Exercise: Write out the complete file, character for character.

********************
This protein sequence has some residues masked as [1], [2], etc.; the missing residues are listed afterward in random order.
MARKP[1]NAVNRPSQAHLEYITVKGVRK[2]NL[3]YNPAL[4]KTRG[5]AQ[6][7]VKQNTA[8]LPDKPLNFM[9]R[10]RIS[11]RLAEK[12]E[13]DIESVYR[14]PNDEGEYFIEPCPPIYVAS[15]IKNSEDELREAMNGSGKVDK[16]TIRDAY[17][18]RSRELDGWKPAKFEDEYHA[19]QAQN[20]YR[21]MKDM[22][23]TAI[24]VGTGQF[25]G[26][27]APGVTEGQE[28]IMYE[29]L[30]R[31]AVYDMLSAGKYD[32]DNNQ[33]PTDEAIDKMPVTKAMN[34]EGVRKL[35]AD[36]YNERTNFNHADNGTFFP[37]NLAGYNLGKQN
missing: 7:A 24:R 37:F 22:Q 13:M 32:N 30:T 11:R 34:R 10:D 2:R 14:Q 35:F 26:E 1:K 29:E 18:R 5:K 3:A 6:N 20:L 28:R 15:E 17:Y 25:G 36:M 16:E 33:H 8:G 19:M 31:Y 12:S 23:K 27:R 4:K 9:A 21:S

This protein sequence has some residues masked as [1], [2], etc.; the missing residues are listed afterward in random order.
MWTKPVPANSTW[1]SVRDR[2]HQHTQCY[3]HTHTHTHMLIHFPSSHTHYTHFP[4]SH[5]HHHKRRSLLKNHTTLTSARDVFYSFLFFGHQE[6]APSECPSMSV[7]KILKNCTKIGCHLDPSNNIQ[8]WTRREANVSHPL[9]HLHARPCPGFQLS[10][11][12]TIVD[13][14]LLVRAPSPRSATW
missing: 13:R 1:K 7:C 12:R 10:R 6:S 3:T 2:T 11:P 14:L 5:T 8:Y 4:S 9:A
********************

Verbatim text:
This protein sequence has some residues masked as [1], [2], etc.; the missing residues are listed afterward in random order.
MARKP[1]NAVNRPSQAHLEYITVKGVRK[2]NL[3]YNPAL[4]KTRG[5]AQ[6][7]VKQNTA[8]LPDKPLNFM[9]R[10]RIS[11]RLAEK[12]E[13]DIESVYR[14]PNDEGEYFIEPCPPIYVAS[15]IKNSEDELREAMNGSGKVDK[16]TIRDAY[17][18]RSRELDGWKPAKFEDEYHA[19]QAQN[20]YR[21]MKDM[22][23]TAI[24]VGTGQF[25]G[26][27]APGVTEGQE[28]IMYE[29]L[30]R[31]AVYDMLSAGKYD[32]DNNQ[33]PTDEAIDKMPVTKAMN[34]EGVRKL[35]AD[36]YNERTNFNHADNGTFFP[37]NLAGYNLGKQN
missing: 7:A 24:R 37:F 22:Q 13:M 32:N 30:T 11:R 34:R 10:D 2:R 14:Q 35:F 26:E 1:K 29:E 18:R 5:K 3:A 6:N 20:L 28:R 15:E 17:Y 25:G 36:M 16:E 33:H 8:G 19:M 31:Y 12:S 23:K 27:R 4:K 9:A 21:S

This protein sequence has some residues masked as [1], [2], etc.; the missing residues are listed afterward in random order.
MWTKPVPANSTW[1]SVRDR[2]HQHTQCY[3]HTHTHTHMLIHFPSSHTHYTHFP[4]SH[5]HHHKRRSLLKNHTTLTSARDVFYSFLFFGHQE[6]APSECPSMSV[7]KILKNCTKIGCHLDPSNNIQ[8]WTRREANVSHPL[9]HLHARPCPGFQLS[10][11][12]TIVD[13][14]LLVRAPSPRSATW
missing: 13:R 1:K 7:C 12:R 10:R 6:S 3:T 2:T 11:P 14:L 5:T 8:Y 4:S 9:A